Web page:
In the past few years, I have been impressed by the amazing array of Jewish events and activities that take place in our area around Chanukah. This year there were at least 3-4 Chanukah-related events each night, and dozens to hundreds of Jews – many of whom would be considered unaffiliated – turned out to each. Seemingly, a very positive trend.
This is in sharp contrast to all the warnings we have heard from the Pew Study and other statistics about the waning of the Jews and the decline of Jewish community. From reduced affiliation rates…to declining membership in synagogues and other organizations…to the closing of JCCs, day schools and Hebrew schools. The organized Jewish community seems in serious trouble.
A pretty big disconnect, no? Are things really as bad as these studies say? Or are they as vibrant and full of possibility as this listing of events might indicate?
The answer is: Yes. And yes.
In terms of the first yes, here’s the bad news: The Jewish community is in trouble. Serious trouble. The studies are sound and trends are not looking good. Numbers are down, especially when it comes to Jewish memberships and affiliations. Even if this can be explained by, or in line with broader societal trends, the simple reality is that Jews are not doing or defining their Jewishness in the same way today as they did just a few decades ago – and the Jewish world of synagogues and organizations is slow to adapt.
This reality is particularly acute among younger Jews. In the crush of myriad opportunities and competing priorities – from sports to academics to video games – Jewish activity and involvement is losing out in this competition. And when Jews grow up without quality Jewish education or meaningful Jewish experiences, the thing that motivates them to do anything Jewish is at best nostalgia…and at worst guilt. Add in ambivalence towards Israel, lack of appreciation for Jewish peoplehood and family…and for a community concerned about its future, this is not a good place to be.
But that’s not the whole story (now for the second yes and the good news). The other part of the story is this array of events we see this Chanukah in our community and in places across the country, which will attract countless Jews who don’t normally turn out for Jewish stuff. While part of this interest may stem from a desire not to be subsumed in the ever-growing tidal wave of Christmas promotions and celebrations that also take place at this time – the bottom line is that there are lots and lots of Jews who are still interested and open to fun, exciting and meaningful opportunities.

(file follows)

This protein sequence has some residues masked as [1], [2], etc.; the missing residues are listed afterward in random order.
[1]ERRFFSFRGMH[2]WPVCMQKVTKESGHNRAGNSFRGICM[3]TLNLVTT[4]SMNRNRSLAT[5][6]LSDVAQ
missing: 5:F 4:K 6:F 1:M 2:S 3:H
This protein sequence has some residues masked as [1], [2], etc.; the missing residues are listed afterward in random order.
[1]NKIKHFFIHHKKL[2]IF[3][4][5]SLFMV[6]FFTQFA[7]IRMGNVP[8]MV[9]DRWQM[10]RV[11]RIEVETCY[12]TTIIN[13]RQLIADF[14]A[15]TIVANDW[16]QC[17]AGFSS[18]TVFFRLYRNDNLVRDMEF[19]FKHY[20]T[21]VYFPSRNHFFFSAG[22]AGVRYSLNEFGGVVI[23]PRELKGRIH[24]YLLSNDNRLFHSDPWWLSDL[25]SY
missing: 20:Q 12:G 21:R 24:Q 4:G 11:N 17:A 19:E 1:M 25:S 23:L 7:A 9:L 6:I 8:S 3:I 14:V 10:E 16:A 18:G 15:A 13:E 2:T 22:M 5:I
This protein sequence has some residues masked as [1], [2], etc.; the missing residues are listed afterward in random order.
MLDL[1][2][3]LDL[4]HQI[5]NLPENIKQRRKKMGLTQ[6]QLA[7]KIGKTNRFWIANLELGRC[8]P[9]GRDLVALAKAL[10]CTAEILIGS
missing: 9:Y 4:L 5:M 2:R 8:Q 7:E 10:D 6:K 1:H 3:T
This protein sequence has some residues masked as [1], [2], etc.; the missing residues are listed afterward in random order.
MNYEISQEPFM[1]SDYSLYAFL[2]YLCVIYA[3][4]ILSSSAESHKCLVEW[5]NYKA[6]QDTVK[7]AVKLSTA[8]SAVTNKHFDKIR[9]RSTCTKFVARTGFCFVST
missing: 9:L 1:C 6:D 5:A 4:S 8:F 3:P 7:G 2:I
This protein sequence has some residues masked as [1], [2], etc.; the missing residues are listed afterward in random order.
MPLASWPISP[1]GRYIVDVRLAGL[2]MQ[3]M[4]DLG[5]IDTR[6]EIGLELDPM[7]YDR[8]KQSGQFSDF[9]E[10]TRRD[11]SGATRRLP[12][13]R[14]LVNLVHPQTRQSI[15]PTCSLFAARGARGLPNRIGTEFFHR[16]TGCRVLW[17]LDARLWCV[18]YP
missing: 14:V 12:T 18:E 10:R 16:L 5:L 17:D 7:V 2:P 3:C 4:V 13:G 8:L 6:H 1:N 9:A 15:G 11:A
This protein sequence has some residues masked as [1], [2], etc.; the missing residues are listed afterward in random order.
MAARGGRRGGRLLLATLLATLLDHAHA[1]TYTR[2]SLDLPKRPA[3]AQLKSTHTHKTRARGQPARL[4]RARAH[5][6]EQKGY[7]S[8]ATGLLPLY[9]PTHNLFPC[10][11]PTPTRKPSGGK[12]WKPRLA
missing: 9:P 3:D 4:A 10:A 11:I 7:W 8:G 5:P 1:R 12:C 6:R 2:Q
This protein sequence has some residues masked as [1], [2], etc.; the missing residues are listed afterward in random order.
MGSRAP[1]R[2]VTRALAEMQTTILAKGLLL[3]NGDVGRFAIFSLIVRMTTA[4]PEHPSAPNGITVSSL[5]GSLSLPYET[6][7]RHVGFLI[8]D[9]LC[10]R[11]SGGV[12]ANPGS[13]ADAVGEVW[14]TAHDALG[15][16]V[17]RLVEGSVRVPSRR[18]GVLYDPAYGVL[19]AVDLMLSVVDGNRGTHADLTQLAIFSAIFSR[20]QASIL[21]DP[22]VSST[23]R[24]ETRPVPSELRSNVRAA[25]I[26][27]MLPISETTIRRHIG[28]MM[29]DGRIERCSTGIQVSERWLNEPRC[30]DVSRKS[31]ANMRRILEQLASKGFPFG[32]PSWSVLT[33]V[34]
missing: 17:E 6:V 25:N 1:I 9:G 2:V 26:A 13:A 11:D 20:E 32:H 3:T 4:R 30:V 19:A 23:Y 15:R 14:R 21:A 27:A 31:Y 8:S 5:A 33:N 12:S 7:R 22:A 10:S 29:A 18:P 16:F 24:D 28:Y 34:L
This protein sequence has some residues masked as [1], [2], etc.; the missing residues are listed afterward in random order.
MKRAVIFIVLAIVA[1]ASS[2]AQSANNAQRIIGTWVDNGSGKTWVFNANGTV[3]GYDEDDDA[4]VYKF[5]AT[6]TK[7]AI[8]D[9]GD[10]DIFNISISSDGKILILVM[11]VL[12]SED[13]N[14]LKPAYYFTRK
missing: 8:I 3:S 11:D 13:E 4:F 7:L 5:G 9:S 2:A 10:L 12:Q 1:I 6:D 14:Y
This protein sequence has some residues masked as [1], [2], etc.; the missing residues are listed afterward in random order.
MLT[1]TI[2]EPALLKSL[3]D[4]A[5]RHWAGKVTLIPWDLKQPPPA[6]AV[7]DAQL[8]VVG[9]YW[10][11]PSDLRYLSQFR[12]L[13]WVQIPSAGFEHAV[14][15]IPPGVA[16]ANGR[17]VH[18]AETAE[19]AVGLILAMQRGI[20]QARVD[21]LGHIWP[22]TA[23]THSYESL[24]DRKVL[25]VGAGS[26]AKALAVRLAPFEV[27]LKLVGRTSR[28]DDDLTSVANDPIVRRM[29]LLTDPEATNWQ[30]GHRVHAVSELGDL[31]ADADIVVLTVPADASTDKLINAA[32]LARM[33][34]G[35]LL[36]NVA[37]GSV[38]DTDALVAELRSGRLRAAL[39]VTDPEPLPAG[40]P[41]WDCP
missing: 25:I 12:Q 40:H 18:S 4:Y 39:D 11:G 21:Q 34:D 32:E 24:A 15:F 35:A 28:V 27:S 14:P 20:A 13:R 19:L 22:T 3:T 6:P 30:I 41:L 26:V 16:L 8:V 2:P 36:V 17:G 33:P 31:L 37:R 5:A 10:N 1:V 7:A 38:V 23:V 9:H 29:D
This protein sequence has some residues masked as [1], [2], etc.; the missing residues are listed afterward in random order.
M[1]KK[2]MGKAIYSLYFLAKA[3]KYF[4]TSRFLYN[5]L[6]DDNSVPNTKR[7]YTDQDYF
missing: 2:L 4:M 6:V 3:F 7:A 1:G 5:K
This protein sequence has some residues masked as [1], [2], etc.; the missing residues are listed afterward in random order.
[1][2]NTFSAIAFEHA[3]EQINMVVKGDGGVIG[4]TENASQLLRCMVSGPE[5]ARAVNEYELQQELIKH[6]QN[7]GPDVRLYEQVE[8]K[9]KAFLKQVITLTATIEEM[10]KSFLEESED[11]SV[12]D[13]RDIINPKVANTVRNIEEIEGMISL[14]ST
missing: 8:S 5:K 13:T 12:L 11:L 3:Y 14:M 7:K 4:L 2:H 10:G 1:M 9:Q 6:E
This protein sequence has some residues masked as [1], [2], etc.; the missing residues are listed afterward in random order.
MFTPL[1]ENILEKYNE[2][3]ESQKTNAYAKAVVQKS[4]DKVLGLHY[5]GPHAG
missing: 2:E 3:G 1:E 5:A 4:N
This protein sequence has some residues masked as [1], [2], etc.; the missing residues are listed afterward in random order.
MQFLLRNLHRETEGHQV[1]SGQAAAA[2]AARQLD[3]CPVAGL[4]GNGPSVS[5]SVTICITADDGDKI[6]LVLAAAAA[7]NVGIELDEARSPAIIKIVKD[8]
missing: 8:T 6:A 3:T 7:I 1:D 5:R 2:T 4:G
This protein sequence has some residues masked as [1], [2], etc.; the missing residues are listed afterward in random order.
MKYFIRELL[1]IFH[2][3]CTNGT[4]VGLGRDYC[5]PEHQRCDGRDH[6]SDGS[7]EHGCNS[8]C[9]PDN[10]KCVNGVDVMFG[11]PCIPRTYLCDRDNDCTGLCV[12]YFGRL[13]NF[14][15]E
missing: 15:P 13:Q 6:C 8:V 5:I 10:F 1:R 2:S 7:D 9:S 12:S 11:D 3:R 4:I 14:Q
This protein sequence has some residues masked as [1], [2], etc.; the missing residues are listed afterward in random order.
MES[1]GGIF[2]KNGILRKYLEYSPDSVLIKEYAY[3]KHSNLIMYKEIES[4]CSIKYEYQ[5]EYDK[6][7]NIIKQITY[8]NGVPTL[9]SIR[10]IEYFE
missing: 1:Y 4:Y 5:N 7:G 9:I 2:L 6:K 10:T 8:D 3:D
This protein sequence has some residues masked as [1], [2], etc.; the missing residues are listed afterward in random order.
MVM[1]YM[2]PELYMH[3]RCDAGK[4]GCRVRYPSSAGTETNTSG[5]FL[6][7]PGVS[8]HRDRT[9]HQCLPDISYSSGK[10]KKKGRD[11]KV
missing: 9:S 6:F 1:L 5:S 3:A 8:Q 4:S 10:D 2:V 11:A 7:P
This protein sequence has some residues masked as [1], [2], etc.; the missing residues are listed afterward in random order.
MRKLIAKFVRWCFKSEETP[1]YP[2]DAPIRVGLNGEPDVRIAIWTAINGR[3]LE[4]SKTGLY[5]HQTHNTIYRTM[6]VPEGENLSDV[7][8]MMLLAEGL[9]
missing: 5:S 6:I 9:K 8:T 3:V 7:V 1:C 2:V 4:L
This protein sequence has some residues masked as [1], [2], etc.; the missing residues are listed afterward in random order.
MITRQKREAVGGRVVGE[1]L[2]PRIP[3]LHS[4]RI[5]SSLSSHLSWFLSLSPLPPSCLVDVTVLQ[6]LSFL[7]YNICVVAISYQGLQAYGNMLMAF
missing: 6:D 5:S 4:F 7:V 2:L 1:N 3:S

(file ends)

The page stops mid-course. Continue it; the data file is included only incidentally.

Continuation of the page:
This is an important point that can get lost when we focus on these doom and gloom statistics. Even though most Jews are not currently involved or affiliated, it isn’t that they have made a decision to opt-out; they just haven’t been given a compelling reason or opportunity to opt-in. While that may mean that many current Jewish community offerings are not speaking to people in the right way, that also means that there is hope that if we build it, or rebuild it right…they will come. Change may be hard, but it is essential – and this is a message that many Jewish organizations and synagogues need to take to heart.
That is why the growing focus of our Jewish Federation on “community engagement” is so important. As the leading community organization addressing the key challenges facing our Jewish world, addressing these issues of identity and connection and belonging is absolutely critical. One of our key goals is to engage as many in our community as possible through a variety of entry points. We work actively with our partners to promote and support cool opportunities to the broader community and help them connect and ensure a welcoming environment for those not currently plugged into Jewish life.
The story of Chanukah is the story of a fundamental challenge to the identity and integrity of the Jewish people during Greek rule. Yet we persevered. Today, the challenges to our identity and peoplehood are just as great – but there is also hope as well. The key is to recognize the moment and meet the challenge head on.
In the spirit of Chanukah, I was trying to find an appropriate quote about candles to sum up this particular moment of opportunity in our community.
The first one I found seemed to be nice poetically, but perhaps a bit too pessimistic, referring to the “candle flame which burns brightest before last flickering moments of struggling heart-torn life.” From a poem Terence George Craddock.
The second quote was an old standard from Peter, Paul and Mary: “Light one candle for the Maccabee children with thanks that their light didn’t die.” Also a bit of a downer, since I think we should aspire to do more than just survive.
The best I came up with was: “It’s better to light a candle than curse the darkness.” This is either from Eleanor Roosevelt or a Chinese proverb, and I like it because it not only encapsulates our current predicament, but also provides a course of action. May we take some of the sparks from this Chanukah and use them to light up the rest of the year.